Loose clusters (1.5-2 in across) of up to 40 small pinkish-white flowers nod their heads at the top of the long stalk (1-1.5 ft) of the Nodding Onion from July to August. Grass-like leaves (up to 22 in) emerge from the base of the plant. It can be found on rocky slopes, thinly-wooded bluffs, and open prairie from British Columbia to Saskatchewan as well as in Ontario and in most parts of the United States.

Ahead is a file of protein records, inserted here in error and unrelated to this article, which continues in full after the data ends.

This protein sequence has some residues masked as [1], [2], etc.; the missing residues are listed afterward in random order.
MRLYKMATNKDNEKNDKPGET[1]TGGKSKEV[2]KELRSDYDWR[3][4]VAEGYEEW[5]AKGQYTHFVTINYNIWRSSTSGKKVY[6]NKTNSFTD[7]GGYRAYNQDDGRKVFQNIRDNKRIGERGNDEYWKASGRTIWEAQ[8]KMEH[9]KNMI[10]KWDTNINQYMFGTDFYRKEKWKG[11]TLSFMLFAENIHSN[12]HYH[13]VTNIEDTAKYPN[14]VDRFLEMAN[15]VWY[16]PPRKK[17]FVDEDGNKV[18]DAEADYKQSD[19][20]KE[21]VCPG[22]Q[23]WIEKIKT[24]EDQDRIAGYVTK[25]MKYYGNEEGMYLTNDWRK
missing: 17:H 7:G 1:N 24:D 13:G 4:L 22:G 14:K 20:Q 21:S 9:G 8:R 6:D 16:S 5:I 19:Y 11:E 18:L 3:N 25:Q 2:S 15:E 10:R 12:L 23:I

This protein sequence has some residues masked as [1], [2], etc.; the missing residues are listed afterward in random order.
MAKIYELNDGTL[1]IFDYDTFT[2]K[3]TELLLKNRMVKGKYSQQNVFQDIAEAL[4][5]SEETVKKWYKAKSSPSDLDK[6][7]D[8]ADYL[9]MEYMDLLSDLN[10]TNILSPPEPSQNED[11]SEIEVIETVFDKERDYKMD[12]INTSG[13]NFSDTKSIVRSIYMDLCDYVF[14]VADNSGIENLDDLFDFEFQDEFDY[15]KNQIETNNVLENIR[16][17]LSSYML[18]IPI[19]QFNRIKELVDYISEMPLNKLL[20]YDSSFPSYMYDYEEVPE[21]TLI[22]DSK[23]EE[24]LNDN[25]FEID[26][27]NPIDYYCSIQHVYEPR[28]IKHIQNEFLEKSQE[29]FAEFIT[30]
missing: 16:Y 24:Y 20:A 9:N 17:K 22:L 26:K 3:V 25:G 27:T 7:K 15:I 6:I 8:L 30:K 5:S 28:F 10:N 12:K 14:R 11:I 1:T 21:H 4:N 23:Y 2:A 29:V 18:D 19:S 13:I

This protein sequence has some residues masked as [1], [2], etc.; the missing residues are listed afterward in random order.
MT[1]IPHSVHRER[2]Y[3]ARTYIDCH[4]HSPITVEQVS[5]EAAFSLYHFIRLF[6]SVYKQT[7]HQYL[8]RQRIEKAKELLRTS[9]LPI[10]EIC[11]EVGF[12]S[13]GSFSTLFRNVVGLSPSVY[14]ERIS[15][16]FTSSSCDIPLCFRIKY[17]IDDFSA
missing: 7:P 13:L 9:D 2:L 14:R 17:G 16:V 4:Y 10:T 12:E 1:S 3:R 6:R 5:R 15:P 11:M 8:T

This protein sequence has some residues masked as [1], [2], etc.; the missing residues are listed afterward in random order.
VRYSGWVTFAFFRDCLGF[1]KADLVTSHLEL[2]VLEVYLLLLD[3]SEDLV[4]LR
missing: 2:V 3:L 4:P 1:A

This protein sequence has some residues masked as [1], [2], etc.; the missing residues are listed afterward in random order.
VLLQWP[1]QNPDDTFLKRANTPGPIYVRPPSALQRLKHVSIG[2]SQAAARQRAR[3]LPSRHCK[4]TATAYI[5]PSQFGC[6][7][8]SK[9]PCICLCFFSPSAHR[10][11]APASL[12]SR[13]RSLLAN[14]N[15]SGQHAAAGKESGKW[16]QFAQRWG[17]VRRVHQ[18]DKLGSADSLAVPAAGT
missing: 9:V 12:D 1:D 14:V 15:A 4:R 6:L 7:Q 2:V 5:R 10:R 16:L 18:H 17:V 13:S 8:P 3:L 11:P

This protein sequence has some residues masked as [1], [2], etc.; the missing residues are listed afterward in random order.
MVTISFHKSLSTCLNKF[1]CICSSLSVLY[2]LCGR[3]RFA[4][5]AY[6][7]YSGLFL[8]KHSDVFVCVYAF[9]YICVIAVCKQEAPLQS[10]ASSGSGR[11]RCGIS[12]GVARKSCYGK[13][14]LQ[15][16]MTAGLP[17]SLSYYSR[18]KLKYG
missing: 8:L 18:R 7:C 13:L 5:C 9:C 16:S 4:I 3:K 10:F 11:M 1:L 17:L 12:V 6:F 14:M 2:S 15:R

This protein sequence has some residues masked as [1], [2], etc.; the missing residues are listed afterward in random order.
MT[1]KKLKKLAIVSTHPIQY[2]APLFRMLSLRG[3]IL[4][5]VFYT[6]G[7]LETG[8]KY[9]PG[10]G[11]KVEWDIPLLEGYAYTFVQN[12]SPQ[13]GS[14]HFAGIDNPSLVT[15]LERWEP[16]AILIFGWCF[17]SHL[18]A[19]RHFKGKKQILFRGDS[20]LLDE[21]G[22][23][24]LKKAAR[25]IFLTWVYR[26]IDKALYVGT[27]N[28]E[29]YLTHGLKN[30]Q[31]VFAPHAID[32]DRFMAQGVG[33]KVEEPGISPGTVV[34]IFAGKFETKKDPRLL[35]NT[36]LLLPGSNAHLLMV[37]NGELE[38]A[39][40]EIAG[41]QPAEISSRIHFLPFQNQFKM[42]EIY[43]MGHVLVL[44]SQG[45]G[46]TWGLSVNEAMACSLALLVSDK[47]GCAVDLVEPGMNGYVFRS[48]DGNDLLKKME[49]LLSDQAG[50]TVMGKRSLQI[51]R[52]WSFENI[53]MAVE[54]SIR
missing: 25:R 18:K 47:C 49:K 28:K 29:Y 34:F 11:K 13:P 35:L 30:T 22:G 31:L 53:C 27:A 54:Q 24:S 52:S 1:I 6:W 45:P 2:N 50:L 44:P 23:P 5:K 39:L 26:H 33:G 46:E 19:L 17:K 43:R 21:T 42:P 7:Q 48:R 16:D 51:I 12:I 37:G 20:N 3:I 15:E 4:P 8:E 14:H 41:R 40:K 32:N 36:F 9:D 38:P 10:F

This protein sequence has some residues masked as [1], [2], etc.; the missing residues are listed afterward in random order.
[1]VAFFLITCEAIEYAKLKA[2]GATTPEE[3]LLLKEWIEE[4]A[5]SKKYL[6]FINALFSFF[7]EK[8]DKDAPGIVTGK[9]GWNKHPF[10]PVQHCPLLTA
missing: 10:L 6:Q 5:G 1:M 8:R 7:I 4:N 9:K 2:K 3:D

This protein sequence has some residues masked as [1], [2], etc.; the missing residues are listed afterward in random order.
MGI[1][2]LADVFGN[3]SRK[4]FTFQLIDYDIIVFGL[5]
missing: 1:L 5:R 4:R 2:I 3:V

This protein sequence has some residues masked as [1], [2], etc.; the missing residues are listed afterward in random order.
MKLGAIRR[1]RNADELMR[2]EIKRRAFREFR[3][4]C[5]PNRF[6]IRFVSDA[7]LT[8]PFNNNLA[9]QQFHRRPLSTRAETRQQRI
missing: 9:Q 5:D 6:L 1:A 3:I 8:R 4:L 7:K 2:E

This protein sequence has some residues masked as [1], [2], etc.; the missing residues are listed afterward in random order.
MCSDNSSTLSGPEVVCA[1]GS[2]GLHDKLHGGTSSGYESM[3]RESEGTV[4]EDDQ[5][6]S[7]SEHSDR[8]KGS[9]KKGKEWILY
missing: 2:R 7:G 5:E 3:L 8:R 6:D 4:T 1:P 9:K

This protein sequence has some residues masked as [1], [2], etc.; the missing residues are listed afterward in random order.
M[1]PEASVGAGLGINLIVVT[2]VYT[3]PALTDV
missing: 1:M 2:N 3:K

The flower stalks nod when in flower but become erect when seeds form.
Could it be? Nodding Onion is less common than the Prairie Onion and taller. Allium stellatum, one type of Prairie Onion, also has pink flowers that bloom in the same season and in some of the same areas, but its flower head is erect and doesn't nod.
Did you know? Bees visit the nodding flower heads. Other insects are reluctant to hang upside down to reach the nectar. Facing downwards may protect the nectar from rain.
See Also: Prairie Onion